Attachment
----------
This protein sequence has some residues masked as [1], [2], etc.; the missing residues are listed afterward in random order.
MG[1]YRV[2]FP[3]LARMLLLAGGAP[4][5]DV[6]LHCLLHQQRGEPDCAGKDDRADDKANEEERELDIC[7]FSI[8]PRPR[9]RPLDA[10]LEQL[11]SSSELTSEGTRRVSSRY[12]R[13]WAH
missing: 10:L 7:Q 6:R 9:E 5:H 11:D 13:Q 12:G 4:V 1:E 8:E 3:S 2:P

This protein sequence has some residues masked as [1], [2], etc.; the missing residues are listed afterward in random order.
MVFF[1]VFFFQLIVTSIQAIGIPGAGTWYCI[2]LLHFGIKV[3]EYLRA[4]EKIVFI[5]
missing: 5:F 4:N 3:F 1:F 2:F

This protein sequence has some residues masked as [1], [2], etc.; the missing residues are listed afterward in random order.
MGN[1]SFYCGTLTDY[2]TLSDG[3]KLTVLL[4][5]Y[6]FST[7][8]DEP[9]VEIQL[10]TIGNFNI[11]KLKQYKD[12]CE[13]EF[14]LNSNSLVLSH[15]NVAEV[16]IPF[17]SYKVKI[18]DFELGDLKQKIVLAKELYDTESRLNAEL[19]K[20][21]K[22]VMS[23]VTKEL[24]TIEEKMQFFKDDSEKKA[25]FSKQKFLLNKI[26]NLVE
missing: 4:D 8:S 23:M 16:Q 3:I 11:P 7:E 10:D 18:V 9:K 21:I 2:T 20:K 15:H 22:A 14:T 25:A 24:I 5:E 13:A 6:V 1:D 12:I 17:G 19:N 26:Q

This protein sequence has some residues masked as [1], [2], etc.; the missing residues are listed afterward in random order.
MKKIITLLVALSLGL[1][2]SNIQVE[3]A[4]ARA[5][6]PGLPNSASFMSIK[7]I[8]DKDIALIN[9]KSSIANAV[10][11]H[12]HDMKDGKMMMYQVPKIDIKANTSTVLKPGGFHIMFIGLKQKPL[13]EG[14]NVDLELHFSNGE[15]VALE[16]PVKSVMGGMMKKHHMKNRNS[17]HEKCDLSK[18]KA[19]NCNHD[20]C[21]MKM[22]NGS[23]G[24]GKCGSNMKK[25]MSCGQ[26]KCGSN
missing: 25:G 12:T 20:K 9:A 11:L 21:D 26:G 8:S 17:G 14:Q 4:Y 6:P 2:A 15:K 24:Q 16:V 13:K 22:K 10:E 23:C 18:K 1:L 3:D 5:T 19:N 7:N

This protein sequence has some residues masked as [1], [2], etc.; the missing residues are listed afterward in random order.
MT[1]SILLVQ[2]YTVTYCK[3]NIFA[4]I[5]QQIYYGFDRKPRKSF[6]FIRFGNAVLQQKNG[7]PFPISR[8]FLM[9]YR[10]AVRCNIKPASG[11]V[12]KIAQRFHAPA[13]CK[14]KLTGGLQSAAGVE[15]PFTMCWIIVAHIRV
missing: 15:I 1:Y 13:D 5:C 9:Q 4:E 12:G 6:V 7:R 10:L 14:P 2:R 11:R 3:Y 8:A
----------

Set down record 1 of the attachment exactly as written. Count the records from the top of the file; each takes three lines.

This protein sequence has some residues masked as [1], [2], etc.; the missing residues are listed afterward in random order.
MG[1]YRV[2]FP[3]LARMLLLAGGAP[4][5]DV[6]LHCLLHQQRGEPDCAGKDDRADDKANEEERELDIC[7]FSI[8]PRPR[9]RPLDA[10]LEQL[11]SSSELTSEGTRRVSSRY[12]R[13]WAH
missing: 10:L 7:Q 6:R 9:E 5:H 11:D 13:Q 12:G 4:V 1:E 8:E 3:S 2:P